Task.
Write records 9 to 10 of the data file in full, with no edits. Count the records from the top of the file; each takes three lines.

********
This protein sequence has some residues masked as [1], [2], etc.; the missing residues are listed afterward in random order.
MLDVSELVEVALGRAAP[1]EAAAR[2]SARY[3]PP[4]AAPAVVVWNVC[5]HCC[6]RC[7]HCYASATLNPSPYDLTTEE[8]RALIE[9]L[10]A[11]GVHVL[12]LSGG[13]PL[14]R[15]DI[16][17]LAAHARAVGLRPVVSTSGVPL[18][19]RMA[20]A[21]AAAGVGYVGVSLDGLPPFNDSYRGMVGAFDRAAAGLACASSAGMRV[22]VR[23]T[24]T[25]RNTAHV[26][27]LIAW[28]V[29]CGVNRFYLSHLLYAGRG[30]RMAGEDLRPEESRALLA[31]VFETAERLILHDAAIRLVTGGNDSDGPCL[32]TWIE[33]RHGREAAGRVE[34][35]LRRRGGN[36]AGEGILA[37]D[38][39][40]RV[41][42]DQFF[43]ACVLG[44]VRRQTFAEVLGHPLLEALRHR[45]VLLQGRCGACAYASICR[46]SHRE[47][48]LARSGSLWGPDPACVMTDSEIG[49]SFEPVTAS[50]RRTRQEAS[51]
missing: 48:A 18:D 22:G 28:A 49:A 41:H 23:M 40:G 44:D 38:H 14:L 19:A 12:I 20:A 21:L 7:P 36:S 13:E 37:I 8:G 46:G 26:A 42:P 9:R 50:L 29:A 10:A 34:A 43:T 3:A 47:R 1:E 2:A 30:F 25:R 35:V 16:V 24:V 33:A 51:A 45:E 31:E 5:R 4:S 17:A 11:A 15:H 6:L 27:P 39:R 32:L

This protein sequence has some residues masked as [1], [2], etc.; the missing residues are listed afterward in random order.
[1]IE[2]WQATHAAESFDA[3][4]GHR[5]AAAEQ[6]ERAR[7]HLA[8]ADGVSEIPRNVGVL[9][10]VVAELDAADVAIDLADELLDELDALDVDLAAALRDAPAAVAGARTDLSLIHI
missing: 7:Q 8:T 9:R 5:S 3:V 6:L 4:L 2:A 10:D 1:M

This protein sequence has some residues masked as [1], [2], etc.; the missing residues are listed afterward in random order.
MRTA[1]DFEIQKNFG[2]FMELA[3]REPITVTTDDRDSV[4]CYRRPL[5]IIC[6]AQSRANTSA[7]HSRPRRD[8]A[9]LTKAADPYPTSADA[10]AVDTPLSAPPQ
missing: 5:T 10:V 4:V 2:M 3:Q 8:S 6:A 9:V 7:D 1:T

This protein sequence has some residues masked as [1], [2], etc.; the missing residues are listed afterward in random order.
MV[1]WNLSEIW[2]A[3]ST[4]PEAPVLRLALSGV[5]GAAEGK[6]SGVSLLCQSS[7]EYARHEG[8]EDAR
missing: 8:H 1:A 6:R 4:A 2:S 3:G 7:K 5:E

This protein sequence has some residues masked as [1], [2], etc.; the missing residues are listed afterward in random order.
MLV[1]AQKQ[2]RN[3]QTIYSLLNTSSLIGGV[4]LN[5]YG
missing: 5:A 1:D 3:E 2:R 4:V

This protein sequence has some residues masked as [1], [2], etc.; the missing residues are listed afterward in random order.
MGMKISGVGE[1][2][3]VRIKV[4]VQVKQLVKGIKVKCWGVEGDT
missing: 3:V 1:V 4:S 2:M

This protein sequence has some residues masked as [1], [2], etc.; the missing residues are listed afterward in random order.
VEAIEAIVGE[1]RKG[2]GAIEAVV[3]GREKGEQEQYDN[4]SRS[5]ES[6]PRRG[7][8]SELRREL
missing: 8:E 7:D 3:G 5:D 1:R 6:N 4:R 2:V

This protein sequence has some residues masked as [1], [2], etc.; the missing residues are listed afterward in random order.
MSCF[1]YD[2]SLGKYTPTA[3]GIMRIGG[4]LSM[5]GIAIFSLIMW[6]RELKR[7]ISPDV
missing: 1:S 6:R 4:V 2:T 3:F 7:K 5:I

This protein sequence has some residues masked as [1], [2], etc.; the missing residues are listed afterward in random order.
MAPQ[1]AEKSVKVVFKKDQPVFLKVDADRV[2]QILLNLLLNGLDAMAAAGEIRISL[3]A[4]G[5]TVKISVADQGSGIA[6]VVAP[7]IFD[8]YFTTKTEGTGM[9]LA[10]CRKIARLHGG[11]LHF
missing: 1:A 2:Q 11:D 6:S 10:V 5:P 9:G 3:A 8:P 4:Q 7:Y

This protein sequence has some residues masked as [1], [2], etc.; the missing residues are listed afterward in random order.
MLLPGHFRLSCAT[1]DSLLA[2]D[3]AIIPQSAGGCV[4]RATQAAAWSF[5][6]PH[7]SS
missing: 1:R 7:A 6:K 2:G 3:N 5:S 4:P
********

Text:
This protein sequence has some residues masked as [1], [2], etc.; the missing residues are listed afterward in random order.
MAPQ[1]AEKSVKVVFKKDQPVFLKVDADRV[2]QILLNLLLNGLDAMAAAGEIRISL[3]A[4]G[5]TVKISVADQGSGIA[6]VVAP[7]IFD[8]YFTTKTEGTGM[9]LA[10]CRKIARLHGG[11]LHF
missing: 1:A 2:Q 11:D 6:S 10:V 5:P 9:G 3:A 8:P 4:Q 7:Y

This protein sequence has some residues masked as [1], [2], etc.; the missing residues are listed afterward in random order.
MLLPGHFRLSCAT[1]DSLLA[2]D[3]AIIPQSAGGCV[4]RATQAAAWSF[5][6]PH[7]SS
missing: 1:R 7:A 6:K 2:G 3:N 5:S 4:P